- The Delta wave is moving in the rear-view mirror with minimal economic impact across most countries. Global supply-chains are becoming the most important headwind to growth, most notably for Europe and China. But we continue to expect global growth to remain above trend into 2022.
- As the third-quarter earnings season kicks off, we are confident earnings momentum will remain solid, albeit decelerating from the record second-quarter pace. We will be closely monitoring how firms comment on input-cost pressures due to ongoing supply-chain and labour challenges.
- We think the negative impact from increasing global energy scarcity should leave Europe and Emerging Market (EM) countries in a relatively less favourable position over coming months as some shortages may intensify in coming weeks.
- We remain overweight of equities versus fixed-income as we transition to the mid-cycle phase of the cycle. We expect policy support to moderate, but that’s mostly a reflection of the healing economic backdrop.
Too Many Clouds Gather of Near-Term Economic and Market Outlook
Between mounting concerns regarding the rout of China’s real-estate tycoon, Evergrande, global supply chains, an endless fiscal debate in the U.S., a more hawkish U.S. Federal Reserve (Fed), and downward revisions to growth expectations, investors had little positive news in September and global equities ended their seven-month positive streak. One key positive development in September was regarding the virus as the Delta wave appears to have peaked with minimal impact on economic activity in most countries. As the third-quarter earnings season kicks-off, we are confident earnings momentum will remain solid, albeit decelerating from the record second-quarter pace. Particular attention will be paid to input-cost pressures and profit margins as firms cope with supply-chain and labour challenges. While we don’t think the Fed is about to do an old-fashioned policy tightening and jump on the interest-rate brakes, the healing of the economy means short-term interest rates will be moving toward rate hikes.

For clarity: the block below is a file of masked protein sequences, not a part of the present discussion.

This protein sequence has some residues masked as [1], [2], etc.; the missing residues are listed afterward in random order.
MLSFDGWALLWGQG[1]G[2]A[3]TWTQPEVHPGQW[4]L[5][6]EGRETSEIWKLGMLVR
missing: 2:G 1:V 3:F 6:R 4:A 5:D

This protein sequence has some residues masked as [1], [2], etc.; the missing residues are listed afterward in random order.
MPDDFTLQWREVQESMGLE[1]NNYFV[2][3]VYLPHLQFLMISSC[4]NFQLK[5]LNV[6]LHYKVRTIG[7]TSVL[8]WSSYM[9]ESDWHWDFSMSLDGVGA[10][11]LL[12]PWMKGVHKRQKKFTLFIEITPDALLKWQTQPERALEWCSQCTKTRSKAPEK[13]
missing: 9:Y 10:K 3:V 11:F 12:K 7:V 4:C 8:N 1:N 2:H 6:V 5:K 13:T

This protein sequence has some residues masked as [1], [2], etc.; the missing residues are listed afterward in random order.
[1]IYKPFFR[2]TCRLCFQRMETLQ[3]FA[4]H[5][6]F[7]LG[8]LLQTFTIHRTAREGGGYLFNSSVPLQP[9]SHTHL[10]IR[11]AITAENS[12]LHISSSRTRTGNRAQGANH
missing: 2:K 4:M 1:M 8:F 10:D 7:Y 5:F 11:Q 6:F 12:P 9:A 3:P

Global Markets: Equities lacking oxygen at the top
A wave of short-term headwinds shook off global equities (MSCI ACWI, -4.1%) from their top and sent them lower in September. After a challenging year-to-date performance, Japanese equities (Nikkei 225, +5.5%) were a rare bright spot last month as investors cheered the arrival of a new prime minister that promises to accelerate public spending to support economic growth. In the U.S., tech stocks (Nasdaq 100, -5.7%) lagged the broader benchmark (S&P 500, -4.7%) while small-caps (Russell 2000, -2.7%) outperformed. Canadian equities (S&P TSX, -2.2%) outperformed their global peers as rising oil prices gave a booster shot to the energy sector. European equities (Eurostoxx, – 3.4%) outperformed slightly despite mounting evidence of rising inflation and slowing growth in Europe. Finally, emerging market equities (MSCI EM, -4.0%) were once again dragged lower by negative news from China.